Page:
Notably suppression of the Barbary piracy: Cortogoli, a corsair from Tunis, blockaded the coast with a squadron, and within a few days had captured eighteen merchantmen; being given the command of the Genoese fleet, in which Andrea Doria was serving, Federigo surprised Cortogoli before Bizerta. Soon after, he carried out an invasion and occupation of the island and returned to Genoa with great booty. (Source Wikipedia)

Spanish forces returned to Djerba in 1520, and this time were successful in capturing the island. It was twice occupied by Spain, from 1521 to 1524 and from 1551 to 1560; again there were governors: 1521–1524, 1560 Giovanni Andrea Doria.

On May 14, 1560, the Ottoman fleet, under the command of Piali Pasha and Dragut, severely defeated the ”Holy League” of Philip II of Spain at the Battle of Djerba. From that time until 1881, Djerba belonged to the Ottoman regency of Tunis. Subsequently, it came under the French colonial protectorate, which became the modern republic of Tunisia.

Souk, Arabic market!

Souk means market in Arabic, and you should definitely visit one of them in Houmt Souk, which is the island’s capital. Everything between heaven and earth is sold here. Goods from tools to raw meat are common sights.

The market is one of the few places where you see the female population. It is only men that are visible at the cafés and around the smaller villages.

The villages have local craftsmen, these include pottery and ceramics, carpets, baskets and leather goods to name but a few. The richness of olive wood is shown to good effect in the carved bowls, kitchen utensils and even in jewellery items.


The market in the Houmt Souk is a must-see for every Djerba visitor.

Here you can observe locals and tourists bargaining antiques, handcrafts, clothes and fresh fruit or vegetables. Come here for a souvenir or simply for a great picture of the colourful market stalls.

In the heart of Midoun you can find a colourful Libyan Market each Friday morning!

Visit to buy a traditional kaftan, browse through the wide offer of spices and have a look at the many fabrics and clothes. Getting up early to visit this market will be worth the effort.


Of course with Djerbas popularity comes a demand for all of the typical requirements and unsurprisingly, Djerba Island has a wealth of restaurants that must be visited if you’re around.

Some of them serve delicious food, others are perched in prime location – while some are lucky enough to combine both elements.

The idyllic villages and scenery make delving deeper into Tunisian culture a delight, and it’s a profound pleasure to discover the many restaurants with their – mostly seafood – traditional dishes.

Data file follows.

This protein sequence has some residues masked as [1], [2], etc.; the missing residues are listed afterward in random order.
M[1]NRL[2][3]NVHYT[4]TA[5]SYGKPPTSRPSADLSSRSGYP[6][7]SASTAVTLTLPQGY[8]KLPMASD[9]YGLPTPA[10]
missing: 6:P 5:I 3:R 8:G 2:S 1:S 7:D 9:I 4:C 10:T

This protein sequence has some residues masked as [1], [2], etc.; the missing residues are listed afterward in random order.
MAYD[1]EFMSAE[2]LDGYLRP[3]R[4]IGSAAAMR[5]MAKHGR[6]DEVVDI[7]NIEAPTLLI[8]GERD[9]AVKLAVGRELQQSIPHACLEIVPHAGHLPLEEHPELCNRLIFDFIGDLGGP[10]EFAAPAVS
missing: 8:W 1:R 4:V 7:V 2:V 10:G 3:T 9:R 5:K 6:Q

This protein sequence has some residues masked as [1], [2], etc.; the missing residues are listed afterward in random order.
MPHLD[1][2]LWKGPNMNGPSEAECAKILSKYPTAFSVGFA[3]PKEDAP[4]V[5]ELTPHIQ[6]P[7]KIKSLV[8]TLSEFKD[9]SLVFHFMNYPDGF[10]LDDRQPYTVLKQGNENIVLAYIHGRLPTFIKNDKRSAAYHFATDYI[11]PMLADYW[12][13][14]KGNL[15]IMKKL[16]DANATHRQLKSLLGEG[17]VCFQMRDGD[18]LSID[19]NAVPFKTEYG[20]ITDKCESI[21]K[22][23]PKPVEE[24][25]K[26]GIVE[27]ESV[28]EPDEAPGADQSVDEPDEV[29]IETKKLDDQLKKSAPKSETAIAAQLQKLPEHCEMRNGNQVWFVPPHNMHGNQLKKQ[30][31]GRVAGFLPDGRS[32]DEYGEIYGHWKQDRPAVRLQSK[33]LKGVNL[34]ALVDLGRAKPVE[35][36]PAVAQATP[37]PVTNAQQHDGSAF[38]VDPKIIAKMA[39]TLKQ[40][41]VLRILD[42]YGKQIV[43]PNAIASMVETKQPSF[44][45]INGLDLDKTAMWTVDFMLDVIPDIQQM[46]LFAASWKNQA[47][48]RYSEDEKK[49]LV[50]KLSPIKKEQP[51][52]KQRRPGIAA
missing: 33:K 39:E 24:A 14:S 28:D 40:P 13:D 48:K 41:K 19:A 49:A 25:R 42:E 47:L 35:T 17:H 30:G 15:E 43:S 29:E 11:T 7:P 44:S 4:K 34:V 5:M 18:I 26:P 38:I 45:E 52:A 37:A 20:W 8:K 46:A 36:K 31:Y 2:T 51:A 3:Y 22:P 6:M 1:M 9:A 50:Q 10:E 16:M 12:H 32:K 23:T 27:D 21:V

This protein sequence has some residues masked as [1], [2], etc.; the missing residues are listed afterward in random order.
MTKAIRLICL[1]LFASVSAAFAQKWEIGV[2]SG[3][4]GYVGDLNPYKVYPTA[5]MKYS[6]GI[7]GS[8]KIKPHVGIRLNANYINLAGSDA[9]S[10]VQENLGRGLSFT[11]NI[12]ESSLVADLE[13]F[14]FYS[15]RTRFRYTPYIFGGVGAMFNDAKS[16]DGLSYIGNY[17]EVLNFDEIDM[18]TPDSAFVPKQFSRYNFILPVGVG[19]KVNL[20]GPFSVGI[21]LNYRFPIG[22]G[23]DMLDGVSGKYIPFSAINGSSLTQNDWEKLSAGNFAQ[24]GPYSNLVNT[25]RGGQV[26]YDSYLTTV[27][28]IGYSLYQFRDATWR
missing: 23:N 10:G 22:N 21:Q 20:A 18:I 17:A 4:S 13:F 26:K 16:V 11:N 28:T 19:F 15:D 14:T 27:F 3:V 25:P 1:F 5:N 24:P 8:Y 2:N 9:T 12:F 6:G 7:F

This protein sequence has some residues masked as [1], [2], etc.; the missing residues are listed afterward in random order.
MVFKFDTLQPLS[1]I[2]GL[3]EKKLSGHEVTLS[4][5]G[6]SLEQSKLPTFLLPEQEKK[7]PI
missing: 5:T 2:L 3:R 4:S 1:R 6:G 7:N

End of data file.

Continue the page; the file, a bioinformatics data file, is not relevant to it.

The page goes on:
With tropical waters, white beaches and everything else you expect from a Mediterranean island, Djerba Island is proving quite the catch amongst tourists!

To the south-east, on peninsula of Djerba, you will find the best beaches to just enjoy the sun, get that tan and go for a relaxing and refreshing swim in the incredibly turquoise waters surrounding the so-called ‘island of the thousand palm trees’.

Djerba is a prime tourist destination for a reason, and if it’s a picture-perfect beach escape you’re looking for, this is it. The white powdery sands are perfect for sun-bathing.

Activity, Flamingo Island by Pirate boat!

In recent years, the tour has become one of the most popular activities in Djerba. Several departures are available daily from the tourist port of Marina Houmet Souk.

It is advisable to book in advance, although you can still find a few places available on site. The price and quality of service vary depending on the boat. In general it is possible to book this excursion to the hotel for a price of 25-35 €.

Don’t you think our Driver is the coolest guy on earth!
According to The New York Times, Tunisia is ”known for its golden beaches, sunny weather and affordable luxuries”.

Among Tunisia’s tourist attractions are its cosmopolitan capital city of Tunis, the an

cient ruins of Carthage, the Muslim and Jewish quarters of Djerba, and coastal resorts outside Monastir.


Tunisia is one of the few countries which can well and truly cater for the masses. It manages to combine climate, golden beaches, history and shopping and create something of an “all-round” experience. The Mediterranean-factor with this country. It means that tourists can bask in glorious temperatures, whilst sitting on any of the umpteen golden beaches.

Tunisia has some of the most intriguing historical sites in the world and on the whole, these have been preserved fantastically well!

This is where the country really comes into its own and if you’re the type of tourist who likes to lap up culture, sights and general history, there are countless attractions that can fill your stay. From the famous amphitheatre that has staged some of the most renowned movies in the world such as Gladiator, to ancient towns which have hosted the Star Wars set – many people don’t realise how much the country has to offer.

”We used to sell sunshine and beaches. Today, we sell sunshine, beaches and security”

Authorities and hotel managers hope improved security will help to win back the trust of holidaymakers and so hope we because as we mentioned earlier, we love Tunisia!